Some say a controversial new law in Poland amounts to rewriting history and suppressing the truth about the Holocaust. Others counter that it is about protecting historical truth. But a bigger question is whether acceptable claims about history should be legislated.
The law, signed by Polish President Andrzej Duda last week despite criticism from the United States, Israel, and other countries, has a section titled “Protecting the reputation of the Republic of Poland and the Polish Nation.” It provides penalties, from a fine to imprisonment of up to three years, for anybody who publicly claims that Poland is collectively “responsible or co-responsible for Nazi crimes committed by the Third Reich.”
The controversy over the bill reflects Poland’s complicated history during World War II. Millions of Poles were killed by the Nazis and hundreds of thousands fought in the resistance; many risked their lives to rescue Jews. Yet there were also many collaborators, some of whom participated in the killing of Jews — a fact Polish government officials have recently tried to downplay or deny.
Critics say the law is intended to boost flattering national myths of innocence and virtue and would stifle research and conversation on difficult facts. Some even worry that Holocaust survivors who talk about their experience may be charged if they mention their suffering at the hands of Polish persecutors.
Others say the fears are overblown and based on faulty reporting, since the law exempts “artistic or academic activity.” And yet concerns about the repressive potential of supposedly limited speech-infringing laws usually tend to be well-founded. It is troubling that the law, still up for review by Poland’s constitutional court, allows penalties even for “unintentional” offenses.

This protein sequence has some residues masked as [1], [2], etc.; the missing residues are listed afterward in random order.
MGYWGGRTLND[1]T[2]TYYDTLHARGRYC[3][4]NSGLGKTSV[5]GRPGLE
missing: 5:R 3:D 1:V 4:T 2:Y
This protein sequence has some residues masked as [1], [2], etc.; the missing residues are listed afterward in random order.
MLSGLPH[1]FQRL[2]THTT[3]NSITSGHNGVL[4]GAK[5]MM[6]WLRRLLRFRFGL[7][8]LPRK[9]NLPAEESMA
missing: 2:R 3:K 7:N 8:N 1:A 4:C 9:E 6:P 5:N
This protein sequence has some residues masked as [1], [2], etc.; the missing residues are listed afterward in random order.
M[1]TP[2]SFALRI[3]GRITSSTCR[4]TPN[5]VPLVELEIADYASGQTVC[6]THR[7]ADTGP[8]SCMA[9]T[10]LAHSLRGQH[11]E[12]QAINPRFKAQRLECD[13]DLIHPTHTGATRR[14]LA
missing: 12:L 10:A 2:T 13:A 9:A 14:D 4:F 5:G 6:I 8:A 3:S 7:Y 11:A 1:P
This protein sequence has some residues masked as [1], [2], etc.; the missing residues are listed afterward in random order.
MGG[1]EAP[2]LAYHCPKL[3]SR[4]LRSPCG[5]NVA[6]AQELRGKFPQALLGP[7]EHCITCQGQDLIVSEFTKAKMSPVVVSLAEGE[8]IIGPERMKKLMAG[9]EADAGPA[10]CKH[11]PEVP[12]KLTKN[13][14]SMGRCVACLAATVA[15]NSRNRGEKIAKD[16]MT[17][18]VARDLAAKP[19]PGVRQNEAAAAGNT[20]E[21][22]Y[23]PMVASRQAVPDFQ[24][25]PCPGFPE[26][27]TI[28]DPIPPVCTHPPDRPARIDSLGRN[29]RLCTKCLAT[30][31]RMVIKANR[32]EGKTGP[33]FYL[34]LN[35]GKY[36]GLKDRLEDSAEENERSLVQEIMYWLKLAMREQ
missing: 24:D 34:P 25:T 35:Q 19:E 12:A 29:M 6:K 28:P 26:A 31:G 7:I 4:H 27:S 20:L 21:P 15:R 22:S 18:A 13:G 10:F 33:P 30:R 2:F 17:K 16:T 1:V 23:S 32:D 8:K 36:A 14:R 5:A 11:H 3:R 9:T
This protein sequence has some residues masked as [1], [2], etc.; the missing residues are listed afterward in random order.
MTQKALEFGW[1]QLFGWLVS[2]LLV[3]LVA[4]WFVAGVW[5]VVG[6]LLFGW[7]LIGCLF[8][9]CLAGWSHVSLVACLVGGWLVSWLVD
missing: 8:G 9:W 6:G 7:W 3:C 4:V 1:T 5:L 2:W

Meanwhile, writing in the Jewish magazine The Forward, Polish journalist and historian Marcin Makowski defends the law as a measure to protect the historical record. He compares it with laws criminalizing Holocaust denial that exist in 16 countries, including Poland and Israel. Germany has a broader law against Nazi propaganda and hate speech that also can be used to prosecute Holocaust deniers.
Of course, one can argue that Holocaust denial laws target propaganda that blatantly denies facts and insults survivors and their families, while the Polish law seeks to protect the national image from uncomfortable debates.
And yet the logic in Makowski’s comparison is hard to refute: Once you’ve empowered the state to punish undesirable versions of history, who decides where to draw the line? Authoritarian regimes can use the same model to suppress challenges to nationalist propaganda. In 2014, Russia instituted penalties both for denying Nazi crimes and for spreading “false information” about the Soviet Union’s actions in World War II (read: politically incorrect discussion of the Soviet regime’s own atrocities). Now, Poland, which is also sliding toward authoritarianism, might be going down the same path.
Whether Holocaust denial laws are useful is far from clear. Princeton philosopher Peter Singer, a grandchild of Holocaust victims, has argued that prosecuting deniers won’t convince those who share their beliefs, but only make them think that “people are being imprisoned for expressing views that cannot be refuted by evidence and argument alone.”
The United States has no laws punishing Holocaust denial, yet anti-Semitism and Holocaust denialism are more marginalized here than in most European countries. Exposure and free debate are still the best way to counter lies. Well-intentioned bans on odious opinions can be turned against unpopular speech. At a time when many American progressives question First Amendment absolutism, the Polish law should be a reminder of its value.
Cathy Young is a contributing editor to Reason magazine.